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In my profession as an equine appraiser, I am called upon for a variety of assignments to develop an opinion of value. I often see much confusion between Market Value and Fair Market Value.

What is Market Value vs. Fair Market Value? When a client asks what something “is worth”, the inquiry is typically for “market value”. Market value provides a base line for negotiations should the client decide to sell. For example, a client is interested in buying and importing a breeding stallion from Europe and needs assurance the price being asked is fair. Or a parent is interested in selling their daughters successful Equitation horse and wants to make sure their horse is being fairly priced. Fair Market value provides a hypothetical analysis of what a property is worth in the open market. For example, an individual has decided to donate their horse to a collegiate jumping team and needs an appraisal of value for tax purposes. Or, a successful show jumper died while in the care of stable and value needs to be determined for settlement or litigation.

MARKET VALUE provides a basis for the price the seller is ultimately willing to accept when selling. If the property is particularly rare, or in high demand, the client may choose to ask more than market value. If there is a need to sell quickly, or other factors mitigating a quick sell, the client may choose to offer less than market value to expedite a sale.

Market Value is an opinion of the most probable buy-sell price.

FAIR MARKET VALUE is a specific type of market value. It is defined by a legal or regulatory jurisdiction and varies with individual jurisdictions. It is often used for Federal use such as estate, gift tax, charitable contributions and litigation.

The following is a comparison between Market Value and Fair Market Value.


  1. A real buyer and seller exist
  2. A real transfer of title will take place
  3. Title to the property will transfer on a specific date
  4. Marketplace participants consider assignment conditions normal and typical (reasonable exposure time, normal marketing process, arms-length transactions, buyers and sellers are knowledgeable of relevant facts, parties acting in their own best interest, price in terms of cash and unaffected by creative financing, etc)
  5. Market Value reflects the Gross amount that would ne obtained. NOT the net amount (after expenses are deducted) that would be retained.

Market Value Definition – is the highest price that a willing buyer will pay for a good or service and the lowest price at which a willing seller will sell it if both the buyer and seller have all the relevant information concerning the purchase and the good or services has been exposed to the market for a reasonable time.

FAIR MARKET VALUE: (When using the IRS/Treasury Definition)

  1. There is no Actual buyer or seller. They are hypothetical parties.
  2. There is no transfer of title as the sale is “hypothetical”.
  3. There is no certain date of title transfer as the sale is “hypothetical”.
  4. There are certain “market perspective” assignment conditions (willing buyer and a willing seller, neither under any compulsion to buy or sell, both being aware of relevant facts).
  5. The use of the MOST COMMON market and reflects the price for which the subject property would sell at retail to the end user.
  6. Fair Market Value reflects the gross amount that would be obtained, including any buyer’s premium being added. (It does not include the Net amount, after expenses are deducted out, that are retained)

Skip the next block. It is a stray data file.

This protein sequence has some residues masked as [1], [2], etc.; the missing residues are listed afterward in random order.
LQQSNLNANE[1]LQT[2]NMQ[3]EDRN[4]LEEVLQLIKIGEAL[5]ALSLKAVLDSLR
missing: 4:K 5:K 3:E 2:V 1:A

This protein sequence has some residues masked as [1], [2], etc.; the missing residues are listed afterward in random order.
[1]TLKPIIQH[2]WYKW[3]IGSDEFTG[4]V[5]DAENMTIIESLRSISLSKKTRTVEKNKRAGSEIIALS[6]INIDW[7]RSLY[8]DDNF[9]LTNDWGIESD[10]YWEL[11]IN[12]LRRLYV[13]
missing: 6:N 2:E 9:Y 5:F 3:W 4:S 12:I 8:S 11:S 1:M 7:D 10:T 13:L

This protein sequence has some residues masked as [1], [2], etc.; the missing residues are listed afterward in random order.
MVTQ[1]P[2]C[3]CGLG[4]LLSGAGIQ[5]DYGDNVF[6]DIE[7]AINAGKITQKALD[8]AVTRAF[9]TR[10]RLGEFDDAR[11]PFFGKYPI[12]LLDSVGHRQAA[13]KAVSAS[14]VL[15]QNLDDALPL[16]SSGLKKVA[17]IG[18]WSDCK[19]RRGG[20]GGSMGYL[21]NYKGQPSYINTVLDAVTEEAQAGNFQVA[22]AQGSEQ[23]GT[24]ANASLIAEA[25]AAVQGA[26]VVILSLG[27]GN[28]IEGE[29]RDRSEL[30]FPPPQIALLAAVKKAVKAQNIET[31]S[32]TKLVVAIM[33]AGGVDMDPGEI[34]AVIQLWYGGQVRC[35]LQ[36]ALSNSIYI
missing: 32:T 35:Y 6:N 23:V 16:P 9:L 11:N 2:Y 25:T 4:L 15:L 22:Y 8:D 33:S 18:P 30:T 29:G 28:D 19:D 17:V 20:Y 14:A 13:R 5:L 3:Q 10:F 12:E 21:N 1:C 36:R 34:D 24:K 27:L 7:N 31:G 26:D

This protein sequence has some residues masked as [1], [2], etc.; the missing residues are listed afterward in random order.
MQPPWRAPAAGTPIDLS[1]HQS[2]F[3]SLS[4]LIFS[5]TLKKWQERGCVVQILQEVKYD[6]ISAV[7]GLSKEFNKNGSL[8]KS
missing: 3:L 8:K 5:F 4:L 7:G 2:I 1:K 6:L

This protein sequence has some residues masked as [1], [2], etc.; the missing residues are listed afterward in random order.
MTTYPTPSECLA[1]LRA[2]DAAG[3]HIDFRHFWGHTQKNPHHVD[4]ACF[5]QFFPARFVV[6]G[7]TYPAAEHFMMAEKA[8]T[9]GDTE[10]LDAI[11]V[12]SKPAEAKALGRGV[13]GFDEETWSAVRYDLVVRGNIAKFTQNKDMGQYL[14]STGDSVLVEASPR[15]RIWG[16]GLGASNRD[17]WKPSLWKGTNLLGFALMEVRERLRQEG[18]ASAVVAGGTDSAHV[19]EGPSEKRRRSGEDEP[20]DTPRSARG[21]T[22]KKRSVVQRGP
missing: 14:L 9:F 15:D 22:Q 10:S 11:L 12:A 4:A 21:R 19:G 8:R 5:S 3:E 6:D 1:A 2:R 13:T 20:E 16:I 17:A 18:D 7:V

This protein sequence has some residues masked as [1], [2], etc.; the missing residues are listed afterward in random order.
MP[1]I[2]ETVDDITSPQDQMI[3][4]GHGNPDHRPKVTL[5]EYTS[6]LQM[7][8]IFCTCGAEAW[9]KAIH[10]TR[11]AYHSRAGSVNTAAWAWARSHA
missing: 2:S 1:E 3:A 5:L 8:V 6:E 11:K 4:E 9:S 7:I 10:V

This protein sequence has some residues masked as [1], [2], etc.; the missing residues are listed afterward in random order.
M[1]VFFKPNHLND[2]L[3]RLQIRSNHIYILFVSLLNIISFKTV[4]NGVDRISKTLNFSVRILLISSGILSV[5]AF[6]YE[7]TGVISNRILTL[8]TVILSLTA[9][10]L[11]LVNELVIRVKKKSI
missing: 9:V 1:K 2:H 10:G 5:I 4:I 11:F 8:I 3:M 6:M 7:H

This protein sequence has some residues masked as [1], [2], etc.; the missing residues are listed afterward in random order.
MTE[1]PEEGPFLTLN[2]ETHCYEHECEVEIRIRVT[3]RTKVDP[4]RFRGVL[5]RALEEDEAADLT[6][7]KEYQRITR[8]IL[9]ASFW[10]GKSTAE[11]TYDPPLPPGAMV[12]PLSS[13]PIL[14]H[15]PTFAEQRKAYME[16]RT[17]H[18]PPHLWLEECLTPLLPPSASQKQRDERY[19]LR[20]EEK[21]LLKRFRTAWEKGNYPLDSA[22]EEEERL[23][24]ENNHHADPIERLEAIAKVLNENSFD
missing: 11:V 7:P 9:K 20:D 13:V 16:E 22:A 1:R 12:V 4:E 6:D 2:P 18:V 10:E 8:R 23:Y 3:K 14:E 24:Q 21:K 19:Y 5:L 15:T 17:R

Fair Market Value Definition - The price at which property would change hands between a willing buyer and a willing seller, neither being under any compulsion to buy or to sell and both having reasonable knowledge of relevant facts. The fair market value is NOT to be determined by a forced sale nor is the fair market value of an item to be determined by a sale within a marketplace other than that which the item would be most commonly sold to the public, taking into consideration the location of the item wherever appropriate.

It is imperative, and a USPAP (Uniform Standards of Professional Appraisal Practices) requirement, that during the first step in the appraisal process assignment that the appraiser and client have a clear understanding of the assignment by identifying the Value Type, Definition and Source.

  • The type of value to be developed
  • The definition of that value type
  • A citation for the source of that value type definition.

Market Value appraisals typically have as their intended use the following:

  • Client is looking for peace of mind. (Client can use as a benchmark in deciding on how much to pay for an item)
  • Client is selling an item (Client can use as a benchmark to determine asking price)

Fair Market Value appraisals typically have as their intended use the following:

  • Non-cash charitable contributions
  • Estate settlements
  • Gift taxes
  • Litigation

Though both Market Value and Fair Market Value refer to the value of a horse, both definitions would be used in very different circumstances. It’s important when you are hiring an appraiser, that the appraiser understands the Scope of the Assignment, as the Appraiser will be the one to determine the Purpose of the Appraisal and whether to use Market Value or Fair Market Value.


Bridget Brandon, Principal at ValueMyHorse LLC, is a senior certified equine appraiser at the American Society of Equine Appraisers. Bridget has also successfully completed with the American Society of Appraisers her 15 hrs of USPAP (Uniform Standards of Professional Appraisal Practices) classwork and successfully completed the test in both Real Property and Personal Property Valuations. Bridget’s specialty is in appraising Sport, Performance and Trail horses and in breeding. She may be reached at 2/13/2020

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